Monday, 16 July 2018

10 things you need to know in markets today.

Crains New York.

Good morning! Here's what you need to know in markets on Monday.

1. President Donald Trump called the European Union a "foe" of the United States in an interview that aired Sunday. "I think we have a lot of foes," Trump said. "I think the European Union is a foe, what they do to us in trade. Now, you wouldn't think of the European Union, but they're a foe."

2. Chinese economic growth slowed fractionally in the June quarter, as expected. According to China’s National Bureau of Statistics (NBS), GDP grew by 6.7% from a year earlier — in line with forecasts — maintaining the streak of either meeting or exceeding forecasts by 0.1 percentage points (ppts) in every quarter over the past three years.

3. President Donald Trump will head into his first summit with Vladimir Putin on Monday without a clear agenda and little preparation. The president will go into the summit followed by whispers about his ties to Moscow, questions that have grown only more urgent since the Justice Department last week indicted 12 Russian military intelligence officers accused of interfering in the 2016 election in an effort to help Trump.


By Will Martin.

Full story at Yahoo News.

Friday, 13 July 2018

Lagos-Ibadan light rail will not only boost economy, but create jobs for Nigerians- Ashafa.

Senator Gbenga Ashafa, representing Lagos East Senatorial District has expressed assurance that the on-going constructction of Lagos-Ibadan Light Rail project when completed will not only boost the economy of the country, but create thousands of jobs for Nigerians.Ashafa, however, commended the level of work and commitment of the Federal Ministry of Transport, Nigeria Railway Corporation, NRC, and construction firm handling the on-going constructction of Lagos- Ibadan Light Rail project. 

Ashafa the Chairman, Senate Committee on Land Transport made the remark, yesterday, during the Joint Senate and House of Representatives oversight visit to the Headquarters` of the Nigeria Rail Way Corporation in Lagos and inspection of the work being done at the Lagos-Ibadan segment of the rail revitalization project.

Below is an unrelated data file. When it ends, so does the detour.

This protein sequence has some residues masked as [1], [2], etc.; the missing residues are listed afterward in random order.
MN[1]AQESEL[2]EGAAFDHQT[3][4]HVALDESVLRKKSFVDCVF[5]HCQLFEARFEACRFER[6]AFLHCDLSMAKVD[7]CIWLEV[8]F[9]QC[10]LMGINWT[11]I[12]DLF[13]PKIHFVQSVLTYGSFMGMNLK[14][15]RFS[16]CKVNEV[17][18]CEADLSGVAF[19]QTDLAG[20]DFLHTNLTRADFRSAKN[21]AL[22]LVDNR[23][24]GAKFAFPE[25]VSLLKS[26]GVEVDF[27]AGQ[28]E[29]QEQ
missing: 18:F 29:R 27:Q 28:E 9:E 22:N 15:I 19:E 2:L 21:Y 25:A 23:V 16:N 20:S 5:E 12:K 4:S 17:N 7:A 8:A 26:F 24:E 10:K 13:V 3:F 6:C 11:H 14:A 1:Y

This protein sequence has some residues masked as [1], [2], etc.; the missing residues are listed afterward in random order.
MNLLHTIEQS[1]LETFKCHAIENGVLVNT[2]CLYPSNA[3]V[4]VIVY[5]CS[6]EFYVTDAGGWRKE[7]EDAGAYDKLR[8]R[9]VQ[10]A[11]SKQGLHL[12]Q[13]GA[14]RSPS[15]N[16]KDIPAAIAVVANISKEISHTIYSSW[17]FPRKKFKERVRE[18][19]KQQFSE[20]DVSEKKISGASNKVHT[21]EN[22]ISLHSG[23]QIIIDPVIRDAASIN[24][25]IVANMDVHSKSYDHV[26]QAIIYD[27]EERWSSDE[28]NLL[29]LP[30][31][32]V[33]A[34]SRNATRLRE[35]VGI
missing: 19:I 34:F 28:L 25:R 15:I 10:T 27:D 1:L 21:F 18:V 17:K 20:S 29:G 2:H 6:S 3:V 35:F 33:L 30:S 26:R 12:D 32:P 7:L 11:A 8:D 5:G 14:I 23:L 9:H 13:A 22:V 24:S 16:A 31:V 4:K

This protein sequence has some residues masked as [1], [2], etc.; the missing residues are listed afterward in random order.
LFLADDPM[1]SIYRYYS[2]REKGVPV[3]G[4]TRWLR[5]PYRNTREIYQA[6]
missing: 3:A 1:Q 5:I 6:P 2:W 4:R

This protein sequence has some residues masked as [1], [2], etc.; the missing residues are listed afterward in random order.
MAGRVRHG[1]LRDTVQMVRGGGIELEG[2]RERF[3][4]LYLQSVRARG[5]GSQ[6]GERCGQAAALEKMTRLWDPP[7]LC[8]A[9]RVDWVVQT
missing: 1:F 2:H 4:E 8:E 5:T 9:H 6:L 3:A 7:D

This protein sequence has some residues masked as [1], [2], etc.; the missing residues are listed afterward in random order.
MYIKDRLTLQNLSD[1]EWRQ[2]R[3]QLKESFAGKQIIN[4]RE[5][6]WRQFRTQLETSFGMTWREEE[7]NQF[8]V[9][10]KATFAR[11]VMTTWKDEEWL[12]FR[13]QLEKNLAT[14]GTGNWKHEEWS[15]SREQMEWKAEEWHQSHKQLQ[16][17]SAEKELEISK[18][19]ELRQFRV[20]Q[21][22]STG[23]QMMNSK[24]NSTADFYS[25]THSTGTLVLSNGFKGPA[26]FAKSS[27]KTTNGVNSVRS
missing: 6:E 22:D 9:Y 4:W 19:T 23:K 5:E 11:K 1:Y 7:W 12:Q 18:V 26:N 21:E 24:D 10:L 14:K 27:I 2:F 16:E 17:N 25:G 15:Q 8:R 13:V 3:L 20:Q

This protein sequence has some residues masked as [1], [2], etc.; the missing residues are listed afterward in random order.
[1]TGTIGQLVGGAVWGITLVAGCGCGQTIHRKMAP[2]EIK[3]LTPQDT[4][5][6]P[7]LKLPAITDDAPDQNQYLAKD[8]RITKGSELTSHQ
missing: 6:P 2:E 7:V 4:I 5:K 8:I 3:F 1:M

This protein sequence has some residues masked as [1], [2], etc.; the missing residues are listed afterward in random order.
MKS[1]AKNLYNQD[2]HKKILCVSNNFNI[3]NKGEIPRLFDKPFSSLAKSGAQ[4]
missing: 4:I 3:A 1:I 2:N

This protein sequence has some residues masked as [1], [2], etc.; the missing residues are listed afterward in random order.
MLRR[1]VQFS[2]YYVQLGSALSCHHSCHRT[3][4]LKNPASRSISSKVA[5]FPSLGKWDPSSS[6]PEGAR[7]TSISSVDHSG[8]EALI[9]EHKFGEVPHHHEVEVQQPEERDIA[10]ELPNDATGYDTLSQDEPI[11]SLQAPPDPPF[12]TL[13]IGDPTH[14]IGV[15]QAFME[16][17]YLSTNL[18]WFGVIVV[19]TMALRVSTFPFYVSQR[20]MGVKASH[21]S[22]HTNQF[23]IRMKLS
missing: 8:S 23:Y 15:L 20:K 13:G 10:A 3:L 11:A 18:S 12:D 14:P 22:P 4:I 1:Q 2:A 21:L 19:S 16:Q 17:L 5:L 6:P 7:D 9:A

According to him, “I must commend them for their commitment towards the revitalization of Nigeria rail. 

“Let me commend the Ministry of Transport, the NRC and CCECC for the commitment they have displayed towards the actualization of the rail revitalization agenda of President Muhammadu Buhari.




Full story at The Nigerian Vanguard.





Thursday, 12 July 2018

Saving is only getting harder in SA – economist.

IStock
South Africa's current economic conditions mean it will only get harder to save for the future – but at the same time, South Africans need to save more than before.

This is according to Old Mutual Investment Group Economic Strategist Rian le Roux, who says the stagnant economy, with rising dependency ratios, means saving for the long term is becoming ever more challenging.

Speaking at the 2018 Old Mutual Savings and Investment Monitor Results Briefing on Wednesday, Le Roux said people often made their worst investment decisions when emotions were running high.



Full story at Fin24.

By Marelise van der Merwe.

Wednesday, 11 July 2018

Marks & Spencer chair to shareholders: 'We're on a burning platform'

The chair of M&S has warned of the existential
threat faced by the hight street giant.
Photograph: Jack Taylor/Getty Images
The chairman of Marks & Spencer has given his starkest warning yet about existential threat faced by the high street giant as he refused to rule out further store closures and job losses.